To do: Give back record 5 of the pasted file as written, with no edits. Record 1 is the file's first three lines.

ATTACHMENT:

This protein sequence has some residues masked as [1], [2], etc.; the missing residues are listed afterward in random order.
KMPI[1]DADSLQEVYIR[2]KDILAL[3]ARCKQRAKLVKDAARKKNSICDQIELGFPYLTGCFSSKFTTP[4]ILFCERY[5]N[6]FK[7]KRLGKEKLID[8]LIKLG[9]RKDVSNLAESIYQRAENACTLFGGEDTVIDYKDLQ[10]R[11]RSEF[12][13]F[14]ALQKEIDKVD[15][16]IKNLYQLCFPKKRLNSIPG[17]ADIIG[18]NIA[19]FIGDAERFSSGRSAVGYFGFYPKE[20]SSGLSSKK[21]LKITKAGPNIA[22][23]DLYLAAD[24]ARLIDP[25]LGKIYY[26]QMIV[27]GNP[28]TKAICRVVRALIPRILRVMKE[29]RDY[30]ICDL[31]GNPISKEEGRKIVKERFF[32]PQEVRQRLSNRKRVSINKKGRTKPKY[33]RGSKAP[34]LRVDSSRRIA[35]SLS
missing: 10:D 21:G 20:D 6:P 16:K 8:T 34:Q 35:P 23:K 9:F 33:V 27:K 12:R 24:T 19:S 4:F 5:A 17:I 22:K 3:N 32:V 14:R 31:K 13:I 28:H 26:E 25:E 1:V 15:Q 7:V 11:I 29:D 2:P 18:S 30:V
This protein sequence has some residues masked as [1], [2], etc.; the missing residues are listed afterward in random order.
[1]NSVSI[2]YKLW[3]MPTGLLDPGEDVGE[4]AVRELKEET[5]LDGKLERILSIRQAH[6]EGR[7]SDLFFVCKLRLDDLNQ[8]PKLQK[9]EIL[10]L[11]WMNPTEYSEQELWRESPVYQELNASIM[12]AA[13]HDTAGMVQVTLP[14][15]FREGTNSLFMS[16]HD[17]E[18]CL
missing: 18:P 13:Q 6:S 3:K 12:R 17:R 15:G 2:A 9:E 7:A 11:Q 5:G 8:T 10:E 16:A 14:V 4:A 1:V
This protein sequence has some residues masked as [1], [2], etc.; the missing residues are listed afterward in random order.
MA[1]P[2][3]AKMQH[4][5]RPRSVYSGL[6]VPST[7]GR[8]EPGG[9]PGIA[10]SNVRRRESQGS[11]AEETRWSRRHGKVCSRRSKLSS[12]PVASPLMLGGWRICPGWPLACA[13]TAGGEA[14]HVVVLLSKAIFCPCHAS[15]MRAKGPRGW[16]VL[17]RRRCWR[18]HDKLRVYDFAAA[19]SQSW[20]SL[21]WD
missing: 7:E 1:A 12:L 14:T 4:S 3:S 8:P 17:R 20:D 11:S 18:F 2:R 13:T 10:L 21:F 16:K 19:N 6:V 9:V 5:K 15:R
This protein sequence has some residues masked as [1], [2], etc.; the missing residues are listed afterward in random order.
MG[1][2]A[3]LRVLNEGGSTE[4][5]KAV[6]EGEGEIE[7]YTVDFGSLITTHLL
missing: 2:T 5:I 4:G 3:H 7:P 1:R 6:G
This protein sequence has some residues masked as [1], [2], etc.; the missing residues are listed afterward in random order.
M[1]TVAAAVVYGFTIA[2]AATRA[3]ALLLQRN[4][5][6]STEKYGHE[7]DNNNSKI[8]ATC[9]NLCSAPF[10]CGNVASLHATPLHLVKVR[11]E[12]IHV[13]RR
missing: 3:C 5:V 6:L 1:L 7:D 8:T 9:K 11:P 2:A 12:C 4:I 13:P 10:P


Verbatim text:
This protein sequence has some residues masked as [1], [2], etc.; the missing residues are listed afterward in random order.
M[1]TVAAAVVYGFTIA[2]AATRA[3]ALLLQRN[4][5][6]STEKYGHE[7]DNNNSKI[8]ATC[9]NLCSAPF[10]CGNVASLHATPLHLVKVR[11]E[12]IHV[13]RR
missing: 3:C 5:V 6:L 1:L 7:D 8:T 9:K 11:P 2:A 12:C 4:I 13:P 10:P